In State v. Red, 53 Iowa 69, 4 N.W. Rep. 831, it was held that a confession by one accused of crime is an admission of the criminal act itself. An admission of other facts, however strongly they may tend to establish his guilt, cannot be considered as a confession. That a defendant charged with murder had stated that certain articles in his possession and which he was seeking to conceal, were property of the person murdered, was held not to constitute a confession that he had committed the murder.
In State v. Jackson, 95 Mo. 623, 8 S.W. Rep. 749, a leading case on the question of proving a confession by admitting testimony of other crimes, it is held that a persons's admission or declaration of his agency or participation in a crime, or in other words, a confession is limited in its precise scope and meaning to the criminal act itself for which the confessor is then on his trial. It is not an admission of a fact or circumstance from which guilt of that crime may be inferred.
Now let us apply the rule as above defined to the alleged confession of the defendant. The alleged confession, including objections of counsel to its admission, covers 375 pages of the record, and begins with the following statement by defendant: "Well, when I was in DeLand, I was only there for a short while; and I asked a gentleman where I could get a sporting woman. He said he would get me one for two dollars. I told him I didn't have the money. And I had about a dollar and eighty cents, something like that, and he says, 'Well, give me a dollar and I'll show you where her house is.' So, he carries me to this house and I gave him the dollar. He told me to go in as a plumber. So, I did. I had never seen this woman before. So, when I went in, I cut her water and I left her house and I went to find this fellow and he couldn't be found. So, I went back to this house. I went in the bath room, and she was telling me about some water that kept running and I tried to fix it for her. And she came in the bath room the first time and talked to me, and then went out. And then she came back the second time, and I grabbed her and she screamed; and she told me to quit, said her mother-in-law lived next door. And she called for her mother-in-law again. I threw her down. And then she told me she says, 'Well, it's up to you, I will let you go your way."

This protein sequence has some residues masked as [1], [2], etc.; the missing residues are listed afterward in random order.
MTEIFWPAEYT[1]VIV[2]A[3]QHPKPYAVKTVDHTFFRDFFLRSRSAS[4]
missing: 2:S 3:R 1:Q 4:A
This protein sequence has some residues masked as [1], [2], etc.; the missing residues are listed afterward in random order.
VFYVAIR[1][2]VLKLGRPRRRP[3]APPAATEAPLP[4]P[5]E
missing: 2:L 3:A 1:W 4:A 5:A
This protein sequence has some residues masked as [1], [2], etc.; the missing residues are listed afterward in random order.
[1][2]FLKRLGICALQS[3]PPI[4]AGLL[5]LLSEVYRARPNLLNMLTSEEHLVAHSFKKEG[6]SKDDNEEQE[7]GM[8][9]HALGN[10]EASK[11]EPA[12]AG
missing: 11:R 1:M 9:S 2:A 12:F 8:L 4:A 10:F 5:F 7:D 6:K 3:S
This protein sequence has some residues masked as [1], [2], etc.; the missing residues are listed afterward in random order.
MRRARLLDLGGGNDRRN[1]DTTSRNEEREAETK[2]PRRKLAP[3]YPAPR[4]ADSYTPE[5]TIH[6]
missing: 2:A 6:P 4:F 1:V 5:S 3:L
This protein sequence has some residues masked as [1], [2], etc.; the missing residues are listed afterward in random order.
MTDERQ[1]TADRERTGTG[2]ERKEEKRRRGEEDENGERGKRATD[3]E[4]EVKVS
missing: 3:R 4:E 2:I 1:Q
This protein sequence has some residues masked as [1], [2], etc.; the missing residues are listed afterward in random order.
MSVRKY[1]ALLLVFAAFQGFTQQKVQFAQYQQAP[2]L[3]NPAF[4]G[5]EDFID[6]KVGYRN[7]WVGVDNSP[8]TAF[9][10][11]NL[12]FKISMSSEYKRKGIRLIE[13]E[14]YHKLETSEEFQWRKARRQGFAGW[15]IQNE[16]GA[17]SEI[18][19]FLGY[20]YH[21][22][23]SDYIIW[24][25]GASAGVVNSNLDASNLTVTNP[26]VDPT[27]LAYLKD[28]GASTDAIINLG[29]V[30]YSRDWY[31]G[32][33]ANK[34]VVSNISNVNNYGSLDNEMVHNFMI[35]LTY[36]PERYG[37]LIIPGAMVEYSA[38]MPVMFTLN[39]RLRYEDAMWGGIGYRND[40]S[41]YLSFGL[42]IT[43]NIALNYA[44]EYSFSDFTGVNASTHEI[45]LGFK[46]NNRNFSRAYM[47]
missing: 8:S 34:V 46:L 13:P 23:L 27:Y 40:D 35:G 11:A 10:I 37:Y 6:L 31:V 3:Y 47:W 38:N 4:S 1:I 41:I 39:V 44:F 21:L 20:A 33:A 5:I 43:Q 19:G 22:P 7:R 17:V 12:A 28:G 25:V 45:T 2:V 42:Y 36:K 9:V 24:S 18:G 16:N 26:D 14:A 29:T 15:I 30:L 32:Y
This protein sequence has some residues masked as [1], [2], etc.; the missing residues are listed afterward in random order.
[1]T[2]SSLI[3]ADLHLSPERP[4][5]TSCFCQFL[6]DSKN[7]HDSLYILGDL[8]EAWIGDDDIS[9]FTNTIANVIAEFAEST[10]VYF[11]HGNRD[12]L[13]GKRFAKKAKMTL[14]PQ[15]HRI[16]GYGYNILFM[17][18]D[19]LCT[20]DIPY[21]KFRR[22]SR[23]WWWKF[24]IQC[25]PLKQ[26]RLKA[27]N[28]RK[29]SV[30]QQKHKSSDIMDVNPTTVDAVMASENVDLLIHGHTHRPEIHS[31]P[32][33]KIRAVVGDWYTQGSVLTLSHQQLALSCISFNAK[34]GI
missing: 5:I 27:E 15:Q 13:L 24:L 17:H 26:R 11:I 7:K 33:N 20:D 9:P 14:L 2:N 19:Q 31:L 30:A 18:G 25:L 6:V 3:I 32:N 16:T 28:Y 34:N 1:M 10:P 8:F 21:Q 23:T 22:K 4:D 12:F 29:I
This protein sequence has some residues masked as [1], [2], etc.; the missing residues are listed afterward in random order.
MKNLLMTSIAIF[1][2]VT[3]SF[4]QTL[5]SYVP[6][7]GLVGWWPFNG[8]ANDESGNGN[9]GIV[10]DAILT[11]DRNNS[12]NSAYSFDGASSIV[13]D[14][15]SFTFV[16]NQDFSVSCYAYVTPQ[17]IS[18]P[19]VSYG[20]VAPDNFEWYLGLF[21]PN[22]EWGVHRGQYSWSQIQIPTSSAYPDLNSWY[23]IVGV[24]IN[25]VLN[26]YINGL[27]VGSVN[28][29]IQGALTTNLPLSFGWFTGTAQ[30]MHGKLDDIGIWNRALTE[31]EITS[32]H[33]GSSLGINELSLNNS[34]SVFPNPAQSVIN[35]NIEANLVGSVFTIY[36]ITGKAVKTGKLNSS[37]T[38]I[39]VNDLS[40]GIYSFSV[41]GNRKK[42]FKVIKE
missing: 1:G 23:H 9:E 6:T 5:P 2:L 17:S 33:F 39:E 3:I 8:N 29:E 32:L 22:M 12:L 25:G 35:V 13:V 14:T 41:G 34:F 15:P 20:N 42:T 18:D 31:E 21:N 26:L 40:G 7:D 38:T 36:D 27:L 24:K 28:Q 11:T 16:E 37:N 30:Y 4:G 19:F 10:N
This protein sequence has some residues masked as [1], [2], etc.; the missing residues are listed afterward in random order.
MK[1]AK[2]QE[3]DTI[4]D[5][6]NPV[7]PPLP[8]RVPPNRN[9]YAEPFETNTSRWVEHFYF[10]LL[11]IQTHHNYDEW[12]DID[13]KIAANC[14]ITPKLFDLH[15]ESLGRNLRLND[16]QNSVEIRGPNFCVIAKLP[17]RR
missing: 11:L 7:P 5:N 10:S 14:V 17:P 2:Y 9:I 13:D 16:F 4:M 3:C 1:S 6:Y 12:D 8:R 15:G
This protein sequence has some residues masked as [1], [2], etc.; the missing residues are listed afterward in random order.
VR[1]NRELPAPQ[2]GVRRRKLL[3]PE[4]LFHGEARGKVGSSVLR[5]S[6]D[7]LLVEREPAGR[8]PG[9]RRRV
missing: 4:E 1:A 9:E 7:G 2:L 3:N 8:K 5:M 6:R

Immediately following this statement the defendant was put through a rigid cross-examination as to what he did when he threw the prosecutrix down, what part of the house they were in, whether or not he struck her, what he struck her with and how many times, and if she was conscious, did he strike her before or after intercourse, and how many times did he have intercourse with her, did he throw her down by force, and if she resisted him or gave permission, did he throw her down and strike her when she screamed, did he tie her, and all about the tieing, did he put anything in her mouth, did he lock the door and did she get up after intercourse, all about his taking certain rings, a watch, a child's bank and a razor from the house, whether or not he had a pistol and drew it on her, and the scuffle between them for possession of the pistol, all about the enormity of the crime he had committed, chewing her breast, his leaving DeLand where it all took place, pawning the jewelry and articles taken from the house, what else he took from the house and his arrest under suspicious circumstances in Jacksonville.